Almost 150,000 public servants are set to undergo compulsory integrity training, but there's still no timetable for the introduction of a national integrity commission.
In a bid to arrest the decline in trust in government, Public Service Commissioner Peter Woolcott has announced training that will "reinforce integrity across all APS business areas and functions".
"Integrity is a driver of public trust," Mr Woolcott said on Tuesday.
"Our own integrity is something that we are able to control," he said to bureaucrats, after weeks of political fighting over decisions made by former sport minister Bridget McKenzie's office over grants handed out in the lead up to the 2019 election.
In that case the auditor general found Senator McKenzie's office over-ruled recommendations made by Sport Australia and awarded grants based on which electorates they were in.
"As public servants, we have a responsibility to take a values-driven approach to our work," Mr Woolcott said.
The training will be mandatory for all public servants and then become part of a new induction for all new recruits across the public service, regardless of department or agency.
Our own integrity is something that we are able to control.Peter Woolcott
"This will not be a simple tick-the-box exercise. Rather, it will be designed to build employees' understanding of integrity issues in their work environment.
"It will help to ensure that all APS employees are equipped to deal with a wide range of integrity-related situations."
Mr Woolcott said the training wouldn't simply be about compliance but about giving public servants practical tools for a complex environment.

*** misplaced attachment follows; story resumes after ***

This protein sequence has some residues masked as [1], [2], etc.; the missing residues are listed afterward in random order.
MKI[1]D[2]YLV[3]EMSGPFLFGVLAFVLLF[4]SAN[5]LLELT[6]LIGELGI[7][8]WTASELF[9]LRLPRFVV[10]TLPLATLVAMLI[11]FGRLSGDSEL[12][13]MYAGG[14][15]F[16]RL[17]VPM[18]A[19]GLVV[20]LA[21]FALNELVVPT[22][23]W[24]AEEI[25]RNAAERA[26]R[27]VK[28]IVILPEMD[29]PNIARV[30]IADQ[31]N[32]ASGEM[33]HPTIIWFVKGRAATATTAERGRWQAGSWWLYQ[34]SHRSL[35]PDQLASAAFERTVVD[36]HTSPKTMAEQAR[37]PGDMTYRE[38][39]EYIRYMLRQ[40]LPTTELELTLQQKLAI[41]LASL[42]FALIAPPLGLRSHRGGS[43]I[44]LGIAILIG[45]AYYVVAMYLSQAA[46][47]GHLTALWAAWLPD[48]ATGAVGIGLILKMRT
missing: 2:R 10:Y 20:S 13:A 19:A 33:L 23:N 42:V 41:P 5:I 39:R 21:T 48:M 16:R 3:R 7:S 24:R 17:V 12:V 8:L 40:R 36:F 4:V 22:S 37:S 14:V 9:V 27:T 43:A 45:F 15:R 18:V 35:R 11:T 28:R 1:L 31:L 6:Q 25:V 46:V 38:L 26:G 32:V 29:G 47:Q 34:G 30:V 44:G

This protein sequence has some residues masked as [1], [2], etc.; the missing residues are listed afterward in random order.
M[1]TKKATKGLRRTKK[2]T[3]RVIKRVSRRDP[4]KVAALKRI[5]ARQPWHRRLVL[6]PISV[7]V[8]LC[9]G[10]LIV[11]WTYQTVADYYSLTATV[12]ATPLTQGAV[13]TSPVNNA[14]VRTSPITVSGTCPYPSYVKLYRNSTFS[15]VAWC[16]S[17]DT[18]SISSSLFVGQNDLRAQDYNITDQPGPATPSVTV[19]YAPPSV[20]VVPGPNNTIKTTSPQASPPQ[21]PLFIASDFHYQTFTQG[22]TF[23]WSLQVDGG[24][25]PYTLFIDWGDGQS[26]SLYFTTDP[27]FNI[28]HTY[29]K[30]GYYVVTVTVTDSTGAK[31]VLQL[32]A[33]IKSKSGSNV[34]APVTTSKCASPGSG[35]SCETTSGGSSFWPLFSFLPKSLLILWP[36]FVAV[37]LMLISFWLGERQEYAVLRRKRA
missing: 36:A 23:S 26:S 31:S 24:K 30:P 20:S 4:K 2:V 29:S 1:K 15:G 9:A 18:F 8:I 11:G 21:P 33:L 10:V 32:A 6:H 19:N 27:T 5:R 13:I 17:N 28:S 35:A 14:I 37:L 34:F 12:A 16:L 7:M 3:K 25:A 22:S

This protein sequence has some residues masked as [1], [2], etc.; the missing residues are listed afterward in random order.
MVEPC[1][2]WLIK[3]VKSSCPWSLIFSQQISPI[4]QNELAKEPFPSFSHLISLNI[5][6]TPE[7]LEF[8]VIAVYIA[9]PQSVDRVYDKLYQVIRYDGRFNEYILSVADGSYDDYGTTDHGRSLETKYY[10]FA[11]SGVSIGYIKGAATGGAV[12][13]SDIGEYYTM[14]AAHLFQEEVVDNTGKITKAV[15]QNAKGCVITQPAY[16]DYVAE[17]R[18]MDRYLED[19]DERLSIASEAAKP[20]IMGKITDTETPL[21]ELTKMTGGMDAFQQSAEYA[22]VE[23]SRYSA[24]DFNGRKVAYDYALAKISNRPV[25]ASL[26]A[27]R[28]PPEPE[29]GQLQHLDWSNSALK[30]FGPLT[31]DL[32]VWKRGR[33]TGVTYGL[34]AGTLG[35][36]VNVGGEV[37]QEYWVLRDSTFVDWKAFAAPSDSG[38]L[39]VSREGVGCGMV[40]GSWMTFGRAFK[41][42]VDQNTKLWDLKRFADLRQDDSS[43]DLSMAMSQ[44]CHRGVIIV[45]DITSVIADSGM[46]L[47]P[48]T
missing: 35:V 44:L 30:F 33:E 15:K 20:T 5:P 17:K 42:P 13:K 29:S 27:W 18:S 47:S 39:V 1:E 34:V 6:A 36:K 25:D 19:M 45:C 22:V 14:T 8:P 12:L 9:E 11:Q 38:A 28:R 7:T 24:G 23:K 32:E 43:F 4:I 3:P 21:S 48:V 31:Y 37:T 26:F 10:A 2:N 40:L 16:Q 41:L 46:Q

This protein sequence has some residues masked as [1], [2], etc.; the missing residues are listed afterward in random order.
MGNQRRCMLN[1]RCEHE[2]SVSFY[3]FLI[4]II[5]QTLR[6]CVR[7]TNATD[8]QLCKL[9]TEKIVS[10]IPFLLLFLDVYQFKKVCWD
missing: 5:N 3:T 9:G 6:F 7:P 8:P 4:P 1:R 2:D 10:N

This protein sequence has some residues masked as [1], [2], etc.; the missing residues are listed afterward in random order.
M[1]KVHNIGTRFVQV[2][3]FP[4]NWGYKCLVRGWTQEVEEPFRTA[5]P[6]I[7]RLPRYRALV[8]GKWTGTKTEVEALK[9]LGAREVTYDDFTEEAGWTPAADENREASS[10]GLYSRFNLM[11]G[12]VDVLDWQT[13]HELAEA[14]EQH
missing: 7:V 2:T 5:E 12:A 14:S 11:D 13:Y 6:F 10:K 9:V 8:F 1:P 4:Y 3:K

Attorney-General Christian Porter said on Wednesday plans for a national integrity commission were "very well advanced" and that the legislation, which runs for 350 pages, is with his office.
Mr Porter would not say when the legislation would be put out for consultation, but only that the government wanted to take the time to get it right.
In announcing a federal integrity commission in December 2018, the government said it expected a draft bill would be released before the end of 2019, but it is still yet to be seen.
While development of the training for public servants is in its early stages, it's expected it will combine an online element with face-to-face workshops.
Agencies that are already offering integrity training will also be consulted "and it will be tested to ensure that it resonates across all levels of the APS," a spokeswoman said.
"Consultation will also include with Australian jurisdictions and reflect best practice."
The training is likely to be first offered to new recruits to the public service and gradually rolled out to existing staff, and while it's a priority there is no fixed timetable yet for its broader introduction.